Ed Seidel Presents: Supercomputing in an Era of Big Data and Big Collaboration

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In this video from the NCSA Blue Waters Symposium, Ed Seidel from NCSA presents: Supercomputing in an Era of Big Data and Big Collaboration.

Supercomputing has reached a level of maturity and capability where many areas of science and engineering are not only advancing rapidly due to computing power, they cannot progress without it. Detailed simulations of complex astrophysical phenomena, HIV, earthquake events, and industrial engineering processes are being done, leading to major scientific breakthroughs or new products that cannot be achieved any other way. These simulations typically require larger and larger teams, with more and more complex software environments to support them, as well as real world data. But as experiments and observation systems are now generating unprecedented amounts of data, which also must be analyzed via large-scale computation and compared with simulation, a new type of highly integrated environment must be developed where computing, experiment, and data services will need to be developed together. I will illustrate examples from NCSA’s Blue Waters supercomputer, and from major data-intensive projects including the Large Synoptic Survey Telescope, and give thoughts on what will be needed going forward.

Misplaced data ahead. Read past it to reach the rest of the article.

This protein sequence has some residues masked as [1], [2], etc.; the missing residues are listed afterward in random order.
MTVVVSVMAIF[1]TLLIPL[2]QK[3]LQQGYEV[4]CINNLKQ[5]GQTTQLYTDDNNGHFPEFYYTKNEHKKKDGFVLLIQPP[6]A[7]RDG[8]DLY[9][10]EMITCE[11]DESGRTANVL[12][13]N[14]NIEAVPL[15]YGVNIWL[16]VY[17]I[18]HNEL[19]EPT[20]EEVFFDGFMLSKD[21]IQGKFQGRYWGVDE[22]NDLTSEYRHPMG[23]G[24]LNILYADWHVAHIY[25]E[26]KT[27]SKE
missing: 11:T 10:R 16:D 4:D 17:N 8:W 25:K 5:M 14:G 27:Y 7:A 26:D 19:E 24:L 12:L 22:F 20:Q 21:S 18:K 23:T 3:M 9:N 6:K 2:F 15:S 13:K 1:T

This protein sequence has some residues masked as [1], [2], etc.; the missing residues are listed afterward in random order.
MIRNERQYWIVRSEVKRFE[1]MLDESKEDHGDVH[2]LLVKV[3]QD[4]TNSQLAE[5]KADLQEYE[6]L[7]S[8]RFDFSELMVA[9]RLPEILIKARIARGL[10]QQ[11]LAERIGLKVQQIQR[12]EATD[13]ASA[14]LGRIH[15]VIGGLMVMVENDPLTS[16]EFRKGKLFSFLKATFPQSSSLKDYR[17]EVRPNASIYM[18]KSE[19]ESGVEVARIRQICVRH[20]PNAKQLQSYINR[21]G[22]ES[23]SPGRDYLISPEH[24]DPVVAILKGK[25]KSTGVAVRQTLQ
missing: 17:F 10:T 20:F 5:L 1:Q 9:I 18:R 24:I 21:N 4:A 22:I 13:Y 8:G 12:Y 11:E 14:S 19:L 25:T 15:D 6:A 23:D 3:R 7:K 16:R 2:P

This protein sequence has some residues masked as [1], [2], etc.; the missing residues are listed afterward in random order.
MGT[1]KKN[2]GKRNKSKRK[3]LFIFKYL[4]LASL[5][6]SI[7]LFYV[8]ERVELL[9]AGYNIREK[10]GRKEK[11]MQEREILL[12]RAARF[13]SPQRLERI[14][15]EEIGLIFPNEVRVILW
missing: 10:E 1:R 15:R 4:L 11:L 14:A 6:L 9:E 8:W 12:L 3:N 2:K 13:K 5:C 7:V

NCSA director Edward Seidel is a distinguished researcher in high-performance computing and relativity and astrophysics with an outstanding track record as an administrator. In addition to leading NCSA, he is also a Founder Professor in the University of Illinois Department of Physics and a professor in the Department of Astronomy. Seidel is a fellow of the American Physical Society and of the American Association for the Advancement of Science, as well as a member of the Institute of Electrical and Electronics Engineers and the Society for Industrial and Applied Mathematics. His research has been recognized by a number of awards, including the 2006 IEEE Sidney Fernbach Award, the 2001 Gordon Bell Prize, and 1998 Heinz-Billing-Award.

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